Last weekend I visited a couple more craft fairs, one here in Pocklington and another at the church at Wilberfoss. The nice thing about the latter is that they had a tombola where every ticket was a winner. I came away with a couple of things, both of which I can use. They also had a coffee morning and I delighted in a cup of coffee. The sweet aroma of the bacon buttie stall won and I departed the church with various items and a bacon buttie that I quickly consumed before driving home.

The Wolds
The snow soon came down on a journey over Givendale in the Wolds.

Wolds Diary: Scenery disappears beneath blanket of snow and dense fog

One of the joys of going to speak to groups is that I get to see parts of our wonderful countryside that I wouldn’t otherwise have no cause to visit. I learn a great deal and find some lovely places and bits of Yorkshire in particular - and occasionally a bit further afield - to admire. I meet some wonderful people and for this I am very grateful. This week has been one such period.

Robert Fuller: Backdrop, camera, action for perfect wildlife photos

Robert Fuller: Backdrop, camera, action for perfect wildlife photos

This year’s stunning autumn display has inspired me to get out and capture the blaze of colour on camera.

David Hockney's "Woldgate Woods, 24, 25 and 26 October, 2006" is displayed at Sotheby's, in New York.

Hockney’s picture of a Roman road in Yorkshire nets a record £9.4m

IT IS one of Yorkshire’s most striking and least-known vistas. Yet few would have put a price of nearly £10m on a painting of it.

Arts 1
Twins’ arrival inspires new Wolds beer

Twins’ arrival inspires new Wolds beer

A family-run brewery has named its new beer after the baby twins who have become the fifth generation born into the business.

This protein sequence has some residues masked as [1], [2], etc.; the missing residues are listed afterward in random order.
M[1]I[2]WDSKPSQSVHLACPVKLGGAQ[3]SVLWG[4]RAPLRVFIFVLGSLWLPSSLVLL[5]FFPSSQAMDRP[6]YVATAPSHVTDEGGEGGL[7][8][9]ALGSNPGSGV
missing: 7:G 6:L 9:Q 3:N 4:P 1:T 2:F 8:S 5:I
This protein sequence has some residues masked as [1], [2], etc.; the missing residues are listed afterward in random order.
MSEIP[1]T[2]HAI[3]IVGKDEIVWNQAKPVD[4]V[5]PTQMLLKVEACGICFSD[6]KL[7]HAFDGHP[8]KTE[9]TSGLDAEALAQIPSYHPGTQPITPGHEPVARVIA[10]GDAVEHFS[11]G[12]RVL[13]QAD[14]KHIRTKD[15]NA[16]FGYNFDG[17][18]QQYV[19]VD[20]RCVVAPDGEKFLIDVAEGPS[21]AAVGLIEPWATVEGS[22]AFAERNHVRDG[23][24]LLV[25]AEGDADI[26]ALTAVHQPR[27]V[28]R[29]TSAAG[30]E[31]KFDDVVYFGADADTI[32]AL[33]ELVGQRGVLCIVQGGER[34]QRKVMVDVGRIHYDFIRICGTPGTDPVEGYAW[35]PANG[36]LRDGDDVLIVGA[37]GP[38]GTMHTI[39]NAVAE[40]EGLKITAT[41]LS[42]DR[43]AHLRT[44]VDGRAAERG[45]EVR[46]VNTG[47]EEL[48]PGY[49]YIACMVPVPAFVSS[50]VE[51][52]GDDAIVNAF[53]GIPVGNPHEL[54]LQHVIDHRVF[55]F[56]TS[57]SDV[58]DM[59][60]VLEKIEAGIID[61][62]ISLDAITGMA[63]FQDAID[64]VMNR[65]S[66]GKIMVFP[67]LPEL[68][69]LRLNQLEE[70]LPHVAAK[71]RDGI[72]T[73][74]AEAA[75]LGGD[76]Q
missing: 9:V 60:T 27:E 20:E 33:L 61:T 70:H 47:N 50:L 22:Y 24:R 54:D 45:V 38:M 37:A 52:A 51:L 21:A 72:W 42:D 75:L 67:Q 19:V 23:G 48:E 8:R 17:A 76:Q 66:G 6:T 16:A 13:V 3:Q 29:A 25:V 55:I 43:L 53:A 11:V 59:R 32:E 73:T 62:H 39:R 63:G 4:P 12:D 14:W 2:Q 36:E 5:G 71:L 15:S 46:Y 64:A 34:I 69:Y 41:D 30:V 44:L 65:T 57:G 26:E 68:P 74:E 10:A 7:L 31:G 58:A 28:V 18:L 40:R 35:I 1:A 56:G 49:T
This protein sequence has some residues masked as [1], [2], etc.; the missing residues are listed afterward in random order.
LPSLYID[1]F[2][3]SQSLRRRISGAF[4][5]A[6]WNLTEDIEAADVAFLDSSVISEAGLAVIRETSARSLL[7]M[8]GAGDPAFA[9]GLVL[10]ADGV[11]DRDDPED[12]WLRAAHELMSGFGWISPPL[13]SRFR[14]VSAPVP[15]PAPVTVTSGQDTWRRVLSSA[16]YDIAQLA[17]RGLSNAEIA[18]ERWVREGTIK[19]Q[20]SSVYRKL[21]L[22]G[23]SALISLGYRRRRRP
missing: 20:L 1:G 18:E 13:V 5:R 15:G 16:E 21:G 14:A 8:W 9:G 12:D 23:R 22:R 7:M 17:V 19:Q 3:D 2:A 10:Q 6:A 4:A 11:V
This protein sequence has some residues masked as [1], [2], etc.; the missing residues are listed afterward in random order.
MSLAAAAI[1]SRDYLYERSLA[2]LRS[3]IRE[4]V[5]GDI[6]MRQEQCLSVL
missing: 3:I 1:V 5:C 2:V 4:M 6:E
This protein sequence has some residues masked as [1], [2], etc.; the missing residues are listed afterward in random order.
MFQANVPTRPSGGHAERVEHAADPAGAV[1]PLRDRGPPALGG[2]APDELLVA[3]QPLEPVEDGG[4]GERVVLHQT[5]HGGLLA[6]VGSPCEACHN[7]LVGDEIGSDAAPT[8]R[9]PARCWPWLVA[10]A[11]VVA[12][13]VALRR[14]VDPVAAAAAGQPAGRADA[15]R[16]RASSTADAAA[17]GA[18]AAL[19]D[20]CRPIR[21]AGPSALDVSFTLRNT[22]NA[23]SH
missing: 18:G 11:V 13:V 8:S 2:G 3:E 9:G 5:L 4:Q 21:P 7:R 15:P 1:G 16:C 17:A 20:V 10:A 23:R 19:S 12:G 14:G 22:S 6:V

Hutton Buscel is like the village where Sue Woodcock grew up.  Picture: Richard Ponter

Wolds Diary: Echoes of childhood beneath autumn leaves

On Monday, I turned up early at the vets with one of my cats, Bhur, who needed to have at least one tooth out. He is an elderly cat and no operation at that age is without risk, but it was also necessary. I have the utmost faith in my vet and her amazing team, but it did not stop me being concerned. At such times all you can do is wait.

Robert's priceless moments include witnessing this plucky penguin.  Pictures: Robert Fuller

Robert Fuller: Belly laughs make wildlife watching so much fun

I spend many hours watching animals interact in the wild for my paintings and I can honestly say it is the most rewarding job in the world.

Dominating the skyline: Morleys magnificent town hall. Picture: John Clifton

Wolds Diary: Proud contribution to international choral premiere

On Saturday, I went to the rehearsal of the battle concert at All Saints Pocklington. With five choirs, we were duly directed where we were going to be in the church, how to get there and where to stand. My place was upon a raised dais at the back with the rest of the tenors. This took time. Then on the Sunday we had the first rehearsal with the whole orchestra.

The Wolds
A long walk over Allerthopre Common saw Looroll end up chasing squirrels.

Wolds Diary: Talk about seeing the county, what a busy week on the road

What a busy week. People sometimes ask me how I find the time to do all the things I do. This week my answer has to be that I just don’t know!

The Wolds
Haunted?: The magnificent and imposing remains of Kirkstall Abbey in Leeds.

Wolds Diary: Autumnal signs in the sky as my travels take me west

At church last Sunday our choir held its monthly performance when quite a few singers gather to augment the service. We sang an introit and an anthem both of which I’m very fond.

The Wolds
Sues terrier Brillo, looking cleaner than she did earlier this week.

Wolds Diary: Chicken catching and fruit picking before weather turns

The weather has still been good this last week, that is to say it hasn’t been cold or miserable. On such days the dogs and I get out, and we have had some good walks out in the countryside.

The Wolds